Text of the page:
By Mary Margaret Towey '01
The following piece was written by a first-year student in her forties who has made Oberlin College her full-time home as she pursues her degree.
The fog makes each lamp along the walks seem to loom out of nowhere in a disembodied blob of haloed light. A single set of footsteps, despite their softness, still echoes against the silent buildings to either side. The opening of a novel by Bram Stoker? Uh uh. No sound of leathery wings above and behind you. In fact, no sound at all. What can it be? Stuck Inside of Oberlin With the Christmas Blues Again.
As my dorm and classmates chattered brightly about where they were going for Christmas break (mostly, home), and what they would be doing (mostly, spending time with family), I listened in silent envy. How nice to have somewhere to go, to have loving someones to go home to. But not me, citizen of the world and resident geriatric collegian. With no family, and no home but the college, I am staying on here over break with the blessing of a compassionate administration.
O little town of Oberlin - the prospect of spending the holidays as the only occupant of a campus dormitory creates very mixed feelings in a first-year student.
What is there to do at the college over Christmas break? The gym closes, the computing center closes, the mailroom closes. Basically, the sidewalks are rolled up and put into storage until January 5th. The public library is a savior: I walk out of there with a literal armload of novels (in my case, eight--I have long arms), knowing I'll have to return as soon as they open after Christmas for another "fix." Starship Troopers is playing at the Apollo--pure serendipity, but only good for a couple of hours. At least the theater will be practically deserted, even on $2 night. I'll have plenty of time to work on one of my novels--but it will have to be in longhand. My computer is in my old dorm room at East, and I'm in Asia House for the duration, heat and security being the operative words. Mostly, though, I'll just cocoon, while thanking the administration for keeping me cozy and warm.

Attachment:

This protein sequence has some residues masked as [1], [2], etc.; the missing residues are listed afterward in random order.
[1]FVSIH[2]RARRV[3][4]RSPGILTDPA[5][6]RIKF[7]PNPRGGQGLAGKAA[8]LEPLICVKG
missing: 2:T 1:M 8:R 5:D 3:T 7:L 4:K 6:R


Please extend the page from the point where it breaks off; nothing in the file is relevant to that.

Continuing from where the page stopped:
But it is quiet and peaceful here. The air is cleaner without the hordes of teenage rebels spewing nicotine into the atmosphere. The stars shine brightly on clear nights. Jack Frost nips at my nose. Lights twinkle along all-but-deserted Main Street and College Avenue and on the lawn of the Inn. Although hearing carolers off in the distance would be delightful, the serenity is incredible; an ideal opportunity for some intense introspection. What philosopher once said you can never be a complete person until you can be entirely alone and comfortable with yourself? I'm certainly having the opportunity to test that theory.
The ideal Christmas? Probably not. But certainly better than 99.9 percent of the rest of the world had. I count my blessings.